One of the most substantial securities litigation phenomena so far in 2021 has been the rising tide of securities litigation relating to SPACs and SPAC-acquired companies. In the latest example of this type of lawsuit, a plaintiff shareholder has filed a securities class action complaint against Owlet, Inc., a company that sells baby health products and that was in July 2021 merged with a SPAC. The defendants named in the lawsuit include not only officers of Owlet itself but also include certain former directors and officers of the SPAC. A copy of the November 17, 2021 complaint against Owlet can be found here.
Owlet Baby Care, Inc. previously was privately held company designing and selling baby healthcare and wellness products. Sandbridge Acquisition Corporation previously was a special purpose acquisition company (SPAC). Sandbridge completed an IPO on September 14, 2020. On February 21, 2021, the two companies announced their plans to merge, with the Owlet, Inc. to be the surviving company. The companies completed their business combination on July 15, 2021.
Owlet’s flagship product is a baby monitor called Smart Sock. The monitor allows parents to track an infant’s oxygen levels and other health indicators. On October 4, 2021, Owlet announced that it had received a letter from the FDA stating that “the Company’s marketing of its Owlet Smart Sock product … renders it a medical device requiring premarket clearance or approval from the FDA.” Owlet had not obtained the FDA’s approval. The FDA’s letter “requests the Company cease commercial distribution of the Smart Sock for uses in measuring blood oxygen saturation and pulse rate where such metrics are intended to identify or diagnose desaturation and bradycardia using an alarm functionality to notify users that measurements are outside of preset values.”
According to the subsequently filed securities class action complaint, Owlet’s share price declined 235 on this news, to close at $4.19 on October 4, 2021.
On November 17, 2021, a plaintiff shareholder filed a securities class action lawsuit complaint in the Central District of California against Owlet. The defendants named in the complaint included not only the company itself, but also included its CEO and CFO; the former Chairman and CEO of Sandbridge; and five other individual former directors of Sandbridge.
The complaint purports to be brought on behalf of two classes: investors who purchased the company’s securities between March 31, 2021 (the date the company issued its S-1 in connection with the business combination) and October 4, 2021 (the date the company disclosed its receipt of the FDA letter); and investors who held Sandbridge common as of June 1, 2021 and were eligible to vote at Sandbridge’s special meeting on July 14, 2021.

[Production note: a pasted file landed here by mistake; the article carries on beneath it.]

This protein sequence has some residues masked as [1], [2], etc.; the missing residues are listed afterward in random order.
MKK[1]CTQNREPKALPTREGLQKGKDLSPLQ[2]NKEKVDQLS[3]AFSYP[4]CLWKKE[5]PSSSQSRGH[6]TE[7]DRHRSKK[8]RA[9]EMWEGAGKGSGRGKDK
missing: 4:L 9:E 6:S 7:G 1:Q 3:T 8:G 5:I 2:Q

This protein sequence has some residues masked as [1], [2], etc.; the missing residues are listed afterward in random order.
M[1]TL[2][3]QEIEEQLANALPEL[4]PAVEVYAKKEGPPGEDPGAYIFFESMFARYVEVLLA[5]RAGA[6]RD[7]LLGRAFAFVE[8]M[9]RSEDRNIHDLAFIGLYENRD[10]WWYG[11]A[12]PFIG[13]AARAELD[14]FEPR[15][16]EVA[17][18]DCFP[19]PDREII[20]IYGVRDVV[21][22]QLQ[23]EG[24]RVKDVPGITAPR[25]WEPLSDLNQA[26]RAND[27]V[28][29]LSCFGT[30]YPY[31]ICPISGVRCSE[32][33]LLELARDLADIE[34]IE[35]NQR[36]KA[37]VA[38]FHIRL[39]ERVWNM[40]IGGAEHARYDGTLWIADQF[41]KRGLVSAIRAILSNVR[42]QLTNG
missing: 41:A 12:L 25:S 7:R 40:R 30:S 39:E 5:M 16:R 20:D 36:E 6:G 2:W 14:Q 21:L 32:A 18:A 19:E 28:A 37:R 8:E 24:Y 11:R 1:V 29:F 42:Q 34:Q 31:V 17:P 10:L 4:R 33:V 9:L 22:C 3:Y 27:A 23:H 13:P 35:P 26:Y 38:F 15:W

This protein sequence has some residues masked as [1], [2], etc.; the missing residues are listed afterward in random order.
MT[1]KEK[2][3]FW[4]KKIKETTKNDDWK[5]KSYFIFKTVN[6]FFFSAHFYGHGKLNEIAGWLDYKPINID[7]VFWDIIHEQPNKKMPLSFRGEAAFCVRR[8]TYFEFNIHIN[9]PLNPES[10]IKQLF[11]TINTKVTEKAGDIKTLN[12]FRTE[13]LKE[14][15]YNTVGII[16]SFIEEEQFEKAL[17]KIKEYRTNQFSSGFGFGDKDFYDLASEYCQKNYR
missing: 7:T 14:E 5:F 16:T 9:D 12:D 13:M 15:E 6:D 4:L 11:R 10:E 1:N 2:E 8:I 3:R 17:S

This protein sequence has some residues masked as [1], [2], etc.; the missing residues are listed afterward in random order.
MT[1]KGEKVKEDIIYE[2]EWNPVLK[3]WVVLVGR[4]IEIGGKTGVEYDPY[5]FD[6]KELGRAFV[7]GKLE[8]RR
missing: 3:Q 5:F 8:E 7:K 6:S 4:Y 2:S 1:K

The complaint alleges that the defendants failed to disclose to investors: “(1) that Owlet was reasonably likely to be required to obtain marketing authorization for the Smart Sock because the FDA concluded ti was a medical device; (2) that, as a result, Owlet was reasonably likely to cease commercial distribution of the Smart Sock in the U.S. until it obtained the requisite approval; and (3) that, as a result of the foregoing, Defendants’ positive statements about the Company’s business, operations and prospects were materially misleading and/or lacked a reasonable basis.”
The complaint alleges that the defendants violated Sections 10(b) and 20(a) of the Securities Exchange Act of 1934 and seeks to recover damages on behalf of the two plaintiff classes.
By my count, this new lawsuit is the 26th SPAC-related securities class action lawsuit to be filed so far in 2021, representing about 15% of the securities class action lawsuit filed so far this year. Like many (but not all) of the SPAC-related lawsuits, the defendants named in the complaint include not only directors and officers of the post-transaction operating company, but also include former directors and officers of the pre-transaction SPAC itself. Unlike some other SPAC-related suits that have been filed, the complaint in this lawsuit does not name the SPAC’s sponsor as a defendant.
One interesting twist in this lawsuit is the fact that the complaint purports to be filed on behalf of two classes of investors; the more typical class identified in the complaint is the group of investors who purchased Owlet stock (or the stock of the SPAC) between the date of the company filed the S-1 and the date of the news about the FDA’s letter. The somewhat unusual class identified in the complaint is the group of SPAC investors who were eligible to vote in the special meeting at which the business combination was approved.
With respect to this second group, the complaint notes, concerning the stock price drop that followed the FDA news, that as a result of the stock price drop “Sandbridge investors who could have voted against the Business Combination and redeemed their shares at $10.00 per share suffered a loss of $5.81.”
One observation about this complaint is that the lawsuit involves a SPAC that completed its IPO in September 2020, during the period when the SPAC frenzy was really starting to take off. Most of the prior SPAC-related litigation has involved SPACs that completed their IPOs prior to the crescendo of the SPAC wave. As time goes by, new litigation is likelier to involve the SPACs that completed their IPOs later, and into the period of the huge SPAC wave. As we get into this period, when there was such a significant volume of SPAC IPOs, it seems likelier that we will see a correspondingly large number of SPAC-related lawsuits. The likelihood is that this litigation will at least carry well into next year, and likely beyond. We are going to be seeing a lot of SPAC-related litigation, for a long time.